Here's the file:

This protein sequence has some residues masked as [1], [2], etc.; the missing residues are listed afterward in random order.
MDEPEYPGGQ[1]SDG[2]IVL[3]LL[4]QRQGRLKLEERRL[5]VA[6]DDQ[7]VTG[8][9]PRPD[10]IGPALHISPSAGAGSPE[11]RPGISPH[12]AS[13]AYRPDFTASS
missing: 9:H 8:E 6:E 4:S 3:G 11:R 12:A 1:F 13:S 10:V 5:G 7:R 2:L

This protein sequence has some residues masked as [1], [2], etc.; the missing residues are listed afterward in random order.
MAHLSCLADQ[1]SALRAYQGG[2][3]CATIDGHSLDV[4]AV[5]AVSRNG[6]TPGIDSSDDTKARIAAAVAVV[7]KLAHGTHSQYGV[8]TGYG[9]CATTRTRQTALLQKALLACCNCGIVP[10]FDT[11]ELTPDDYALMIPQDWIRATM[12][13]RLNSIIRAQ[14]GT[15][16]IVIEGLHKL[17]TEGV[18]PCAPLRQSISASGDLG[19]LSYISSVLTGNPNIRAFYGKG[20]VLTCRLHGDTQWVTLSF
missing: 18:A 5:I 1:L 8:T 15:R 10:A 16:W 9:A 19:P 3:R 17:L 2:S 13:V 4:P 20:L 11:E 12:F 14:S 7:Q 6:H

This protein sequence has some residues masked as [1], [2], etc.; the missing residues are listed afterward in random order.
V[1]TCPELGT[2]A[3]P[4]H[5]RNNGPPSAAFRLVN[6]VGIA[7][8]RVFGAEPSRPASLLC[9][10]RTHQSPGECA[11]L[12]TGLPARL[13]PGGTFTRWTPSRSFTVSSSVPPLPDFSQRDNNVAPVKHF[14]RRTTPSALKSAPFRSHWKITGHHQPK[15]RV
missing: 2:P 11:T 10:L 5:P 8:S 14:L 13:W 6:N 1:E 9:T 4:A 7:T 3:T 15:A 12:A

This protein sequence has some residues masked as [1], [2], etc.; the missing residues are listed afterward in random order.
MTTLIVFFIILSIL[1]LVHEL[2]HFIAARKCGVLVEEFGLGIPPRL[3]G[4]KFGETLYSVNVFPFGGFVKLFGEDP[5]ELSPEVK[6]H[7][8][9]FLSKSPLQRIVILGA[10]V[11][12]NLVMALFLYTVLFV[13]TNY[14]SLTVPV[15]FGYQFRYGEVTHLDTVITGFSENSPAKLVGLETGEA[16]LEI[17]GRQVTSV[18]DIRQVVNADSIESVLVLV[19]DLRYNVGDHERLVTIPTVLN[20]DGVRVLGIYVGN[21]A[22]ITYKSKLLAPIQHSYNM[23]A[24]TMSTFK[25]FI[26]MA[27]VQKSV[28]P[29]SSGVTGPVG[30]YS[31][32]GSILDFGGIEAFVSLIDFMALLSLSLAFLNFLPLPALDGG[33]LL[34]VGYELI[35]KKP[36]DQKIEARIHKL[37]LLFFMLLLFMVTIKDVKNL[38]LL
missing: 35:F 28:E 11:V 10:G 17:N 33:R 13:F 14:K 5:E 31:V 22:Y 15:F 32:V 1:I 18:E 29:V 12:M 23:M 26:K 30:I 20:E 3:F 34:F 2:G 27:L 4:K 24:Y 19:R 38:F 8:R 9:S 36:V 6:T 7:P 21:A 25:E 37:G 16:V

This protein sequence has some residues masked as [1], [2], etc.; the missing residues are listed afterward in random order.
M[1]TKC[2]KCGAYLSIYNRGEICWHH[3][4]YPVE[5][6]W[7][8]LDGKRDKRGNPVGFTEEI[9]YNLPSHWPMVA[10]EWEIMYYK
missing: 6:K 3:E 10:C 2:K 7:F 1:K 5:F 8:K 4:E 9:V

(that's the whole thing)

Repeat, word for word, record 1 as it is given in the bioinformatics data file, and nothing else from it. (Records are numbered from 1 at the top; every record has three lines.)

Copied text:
This protein sequence has some residues masked as [1], [2], etc.; the missing residues are listed afterward in random order.
MDEPEYPGGQ[1]SDG[2]IVL[3]LL[4]QRQGRLKLEERRL[5]VA[6]DDQ[7]VTG[8][9]PRPD[10]IGPALHISPSAGAGSPE[11]RPGISPH[12]AS[13]AYRPDFTASS
missing: 9:H 8:E 6:E 4:S 3:G 11:R 12:A 1:F 13:S 10:V 5:G 7:R 2:L